Credit Rating Agency Moody’s Issues A “Stay Of Execution” For Spain…


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Credit Rating Agency Moody’s shocked the market yesterday by keeping Spain’s sovereign credit rating at BAA3, the lowest investment grade, instead of junk status as so many analysts have been predicting.  This is not only another “too big too fail” scenario in my opinion, but really brings Moody’s integrity into question as over 100% of their ratings actions following an Outlook Negative since 2010 have been downgrades, except of course in this case when a ratings downgrade would trigger a financial tsunami such as with Spain today…

Here are the details to Moody’s action:

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  • Euro Area, ECB and govt support should allow Spain to maintain capital market access at reasonable rates. Risk of losing market access materially cut. Decision reflects willingness of ECB to undertake outright purchases of Spanish bonds.
  • Negative outlook reflects baseline scenario risk high.
  • Possibility of Greek exit continues to be a major event risk for the weaker euro states.
  • Assumes Spain banks will require €100B in new capital.


  • The negative outlook on Spain’s confirmed Baa3 rating reflects Moody’s view that the risks to its baseline scenario are high and skewed to the downside. Risks to the economic outlook in Spain are significant, with repeated downward revisions of the country’s growth forecasts over the past year. Further downward revisions could have significant negative implications for the government’s ability to bring its public finances back onto a sustainable path and reverse its debt trajectory. Moody’s current baseline expectation is a resumption of growth in 2014, based mainly on the expectation of renewed growth in Spain’s core EU markets and hence continued positive export performance. Crucially, Moody’s fiscal forecasts of a gradual reduction in the general government’s budget deficit (to around 4.5% of GDP by 2014) are based on the expectation of a gradual and moderate recovery in economic growth. Should growth appear likely to weaken further still, Moody’s would need to reassess the government’s ability to achieve its fiscal objectives.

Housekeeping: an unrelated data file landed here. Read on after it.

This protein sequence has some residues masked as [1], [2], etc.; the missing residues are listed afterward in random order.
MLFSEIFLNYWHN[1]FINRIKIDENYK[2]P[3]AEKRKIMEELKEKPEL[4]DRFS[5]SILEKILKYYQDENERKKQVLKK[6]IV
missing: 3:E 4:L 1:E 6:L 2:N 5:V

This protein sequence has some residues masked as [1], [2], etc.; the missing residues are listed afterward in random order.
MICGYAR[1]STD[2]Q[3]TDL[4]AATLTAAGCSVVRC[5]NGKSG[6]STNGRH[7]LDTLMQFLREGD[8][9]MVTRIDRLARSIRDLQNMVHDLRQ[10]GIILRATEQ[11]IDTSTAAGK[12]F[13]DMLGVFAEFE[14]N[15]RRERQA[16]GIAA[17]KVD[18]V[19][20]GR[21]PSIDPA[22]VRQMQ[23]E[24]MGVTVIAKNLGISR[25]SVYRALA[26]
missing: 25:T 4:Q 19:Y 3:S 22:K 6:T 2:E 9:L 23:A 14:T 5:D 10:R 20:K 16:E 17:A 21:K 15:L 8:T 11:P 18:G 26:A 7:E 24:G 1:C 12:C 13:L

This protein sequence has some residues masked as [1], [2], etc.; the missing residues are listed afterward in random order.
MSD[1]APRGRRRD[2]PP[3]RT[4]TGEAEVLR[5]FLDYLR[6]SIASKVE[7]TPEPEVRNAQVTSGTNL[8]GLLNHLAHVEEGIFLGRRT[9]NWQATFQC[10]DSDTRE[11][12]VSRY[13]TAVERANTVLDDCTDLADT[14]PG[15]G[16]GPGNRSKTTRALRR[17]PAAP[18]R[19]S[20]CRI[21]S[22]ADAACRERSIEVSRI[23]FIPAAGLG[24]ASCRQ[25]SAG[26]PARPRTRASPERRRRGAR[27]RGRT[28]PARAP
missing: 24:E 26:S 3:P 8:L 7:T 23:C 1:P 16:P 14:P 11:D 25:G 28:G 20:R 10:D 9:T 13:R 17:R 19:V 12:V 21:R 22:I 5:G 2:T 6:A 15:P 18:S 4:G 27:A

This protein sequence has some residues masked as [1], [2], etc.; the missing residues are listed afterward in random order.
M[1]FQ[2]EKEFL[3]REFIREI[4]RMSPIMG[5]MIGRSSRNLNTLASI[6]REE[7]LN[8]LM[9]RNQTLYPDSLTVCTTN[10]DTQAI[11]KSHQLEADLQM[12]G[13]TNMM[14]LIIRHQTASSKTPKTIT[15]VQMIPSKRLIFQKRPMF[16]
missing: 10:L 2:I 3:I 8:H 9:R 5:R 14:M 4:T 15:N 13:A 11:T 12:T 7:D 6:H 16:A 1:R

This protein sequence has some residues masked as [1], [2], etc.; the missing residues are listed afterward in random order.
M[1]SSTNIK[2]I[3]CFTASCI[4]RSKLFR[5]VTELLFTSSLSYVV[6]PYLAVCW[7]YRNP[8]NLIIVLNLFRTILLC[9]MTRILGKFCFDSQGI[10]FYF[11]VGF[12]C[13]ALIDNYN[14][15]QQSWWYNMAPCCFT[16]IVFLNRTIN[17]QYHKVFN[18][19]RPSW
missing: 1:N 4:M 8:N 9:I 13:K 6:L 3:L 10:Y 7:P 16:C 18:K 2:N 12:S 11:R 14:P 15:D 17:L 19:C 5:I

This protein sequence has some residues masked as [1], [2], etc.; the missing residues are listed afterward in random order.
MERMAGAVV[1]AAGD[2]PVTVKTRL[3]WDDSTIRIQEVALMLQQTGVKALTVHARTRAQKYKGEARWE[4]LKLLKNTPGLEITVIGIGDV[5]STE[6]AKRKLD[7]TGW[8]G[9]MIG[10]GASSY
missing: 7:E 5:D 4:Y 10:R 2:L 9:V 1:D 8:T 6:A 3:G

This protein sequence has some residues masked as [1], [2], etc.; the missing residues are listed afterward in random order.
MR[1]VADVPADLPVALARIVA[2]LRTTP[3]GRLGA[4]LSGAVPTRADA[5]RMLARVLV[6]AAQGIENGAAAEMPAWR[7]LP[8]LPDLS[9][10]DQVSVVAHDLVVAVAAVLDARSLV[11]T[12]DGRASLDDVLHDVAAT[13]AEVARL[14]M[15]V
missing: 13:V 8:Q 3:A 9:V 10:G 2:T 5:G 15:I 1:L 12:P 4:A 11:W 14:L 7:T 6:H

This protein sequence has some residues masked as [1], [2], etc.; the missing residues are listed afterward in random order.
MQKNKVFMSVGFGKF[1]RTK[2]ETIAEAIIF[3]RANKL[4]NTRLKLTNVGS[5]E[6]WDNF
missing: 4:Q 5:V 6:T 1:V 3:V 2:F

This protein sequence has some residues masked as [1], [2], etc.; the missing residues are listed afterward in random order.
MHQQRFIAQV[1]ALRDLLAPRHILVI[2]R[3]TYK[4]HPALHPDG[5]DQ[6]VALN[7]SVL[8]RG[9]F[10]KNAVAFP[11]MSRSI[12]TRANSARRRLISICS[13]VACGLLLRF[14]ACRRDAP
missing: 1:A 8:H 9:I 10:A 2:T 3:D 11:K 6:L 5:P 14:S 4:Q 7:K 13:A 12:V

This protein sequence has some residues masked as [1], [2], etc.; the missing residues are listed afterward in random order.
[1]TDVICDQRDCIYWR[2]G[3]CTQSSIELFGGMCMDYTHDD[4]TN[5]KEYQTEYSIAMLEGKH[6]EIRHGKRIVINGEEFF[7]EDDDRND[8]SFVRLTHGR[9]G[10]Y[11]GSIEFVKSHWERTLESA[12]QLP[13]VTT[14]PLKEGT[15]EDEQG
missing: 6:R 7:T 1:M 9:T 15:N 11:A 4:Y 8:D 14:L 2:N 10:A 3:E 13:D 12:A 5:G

• In addition, the central government continues to depend on the regional governments to contribute their part of the required fiscal consolidation. Despite measures to improve central control over the regions and the regions’ progress with implementing important measures to restrain their spending, Moody’s still expects some slippage from regional-level fiscal targets in aggregate. Should the measures taken prove less effective than intended, Moody’s would reassess the consequences for the central government’s programme. 
  • Moody’s observes that the wider European environment remains fragile. The ECB’s OMT announcement has bought time for the euro area authorities to push forward the broader financial, fiscal and economic reforms that are needed to address the institutional flaws that led to the crisis and to avoid further shocks to the financial system. However, there is significant uncertainty around the limits on the ECB’s willingness to undertake debt purchase operations on a large scale. Moreover, while progress continues to be made, the future path of policy remains very unclear. For example, while the proposed euro-wide banking union is a potentially significant step toward integration of financial regulation, the continued clear tensions between member states have the potential to materially slow down the process. Also, the possible exit of Greece from the euro area remains a risk and further source of contagion.